Does my sewage system produce methane?

This question was put to me:

On  recent tour of your house with Ryde TAFE college, you told me the septic tank did not give off methane because of the anarobic bacteria. You asked me to ask the question on your blogg. Being an old fart, I do not know how to use these wiz bang electronic garbbage, so in search of knowledge, I am contacting you directly. My knowledge on septic tanks is limited to the anarobic bacteria break down the liquids; while airobic bacteria breaks down the crust which forms on top. Chemical are not used for fear of killing these little criters. If the bacteria are killed the whole tank must be emptied and the tank walls scrubbed before the tank is allowed to be refilled and the bacteria begins to form again. My understanding/ mis-understanding is while the bacteria is breaking down the solids/liquids they release methane gas.
One thing I was please to hear from you is “search for the truth and do not accept anything less”, those inspiring words has me at you door step. If the answer does help others please feel free to transfer my question to your blogg.


FL, the sewage system here works like this:

  • raw sewage goes into a tank at one end where it sits for about a day or two while more and more sewage is added
  • when that first tank gets full a pump transfers the top couple of hundred litres from the top of that tank to another two connected tanks in which air is continually blown into the sewage there by a 60 watt pump at 60 litres of air a minute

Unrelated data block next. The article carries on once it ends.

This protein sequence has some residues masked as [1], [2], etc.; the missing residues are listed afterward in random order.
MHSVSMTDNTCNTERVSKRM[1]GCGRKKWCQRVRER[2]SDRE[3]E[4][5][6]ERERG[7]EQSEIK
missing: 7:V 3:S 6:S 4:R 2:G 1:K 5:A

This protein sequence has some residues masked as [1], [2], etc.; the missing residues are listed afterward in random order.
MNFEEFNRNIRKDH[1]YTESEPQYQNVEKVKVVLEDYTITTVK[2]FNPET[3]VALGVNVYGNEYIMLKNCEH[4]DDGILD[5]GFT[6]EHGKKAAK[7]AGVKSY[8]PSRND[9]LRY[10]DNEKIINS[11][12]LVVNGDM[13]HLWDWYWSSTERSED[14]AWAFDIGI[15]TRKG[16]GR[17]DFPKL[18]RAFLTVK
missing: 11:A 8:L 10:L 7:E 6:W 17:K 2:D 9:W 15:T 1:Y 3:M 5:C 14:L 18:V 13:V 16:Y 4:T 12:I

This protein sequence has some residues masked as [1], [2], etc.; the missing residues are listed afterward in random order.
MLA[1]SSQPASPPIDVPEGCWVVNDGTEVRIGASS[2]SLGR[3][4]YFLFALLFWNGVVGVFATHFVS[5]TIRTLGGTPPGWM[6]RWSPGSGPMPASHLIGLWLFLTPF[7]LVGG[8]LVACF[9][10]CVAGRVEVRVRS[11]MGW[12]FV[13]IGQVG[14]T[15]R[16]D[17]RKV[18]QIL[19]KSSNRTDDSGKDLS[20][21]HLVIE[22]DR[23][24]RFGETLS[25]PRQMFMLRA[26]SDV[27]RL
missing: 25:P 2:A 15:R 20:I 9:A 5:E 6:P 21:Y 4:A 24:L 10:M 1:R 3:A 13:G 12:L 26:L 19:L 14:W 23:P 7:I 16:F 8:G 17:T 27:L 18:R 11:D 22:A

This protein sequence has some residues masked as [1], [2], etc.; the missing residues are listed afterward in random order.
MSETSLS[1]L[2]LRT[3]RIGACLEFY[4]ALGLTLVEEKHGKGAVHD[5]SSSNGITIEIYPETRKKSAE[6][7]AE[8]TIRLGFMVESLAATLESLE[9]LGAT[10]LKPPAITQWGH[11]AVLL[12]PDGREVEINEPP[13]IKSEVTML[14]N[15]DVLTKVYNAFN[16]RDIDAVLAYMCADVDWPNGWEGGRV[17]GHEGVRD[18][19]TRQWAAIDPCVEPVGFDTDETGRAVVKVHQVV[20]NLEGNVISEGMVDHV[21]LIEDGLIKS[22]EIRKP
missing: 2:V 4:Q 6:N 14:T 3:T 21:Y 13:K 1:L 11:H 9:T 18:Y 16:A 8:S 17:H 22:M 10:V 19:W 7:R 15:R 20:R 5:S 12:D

• if those two connected tanks are full then, when the pump transfers sewage from the first tank, that transferred sewage displaces water from them to a final tank where the water is held until it’s pumped to flush the toilet, wash the clothes or hose the garden
  • all the tanks are ventilated with inflowing air naturally entering them and being drawn across the sewage to a vent pipe at one end which rises above the house roof

So air is pumped into about half of the stored sewage.  This is aerobic.  That is, it’s full of air.

About half of the sewage has only the air that is in the water or passes across it as it is drawn up to the vent pipe. This is slightly anerobic.

Some observations:

  • frogs live in the tanks and I hear them calling out.  As far as I can tell, they’re not saying, “Help, I’m full of it, get me out of here”.  Judging by the little ones I disturb when I inspect the tanks they’re happy in there
  • some slight odour is detectable when sewage is transferred from one tank to the other

As the system doesn’t smell I think its almost entirely aerobic; it’s easy to tell when something’s anerobic because there’s a smell.

So the process doesn’t produce a significant amount of methane but it does produce some.  My research suggests the amount is minor.

There are sewage systems in India and other countries where the gases are harvested to cook with and they have methane, but they are different to mine.

Great to have your question, thanks,


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  • Michael Mobbs

    Michael is a former Environmental Lawyer who is uniquely placed to consult in four main areas:

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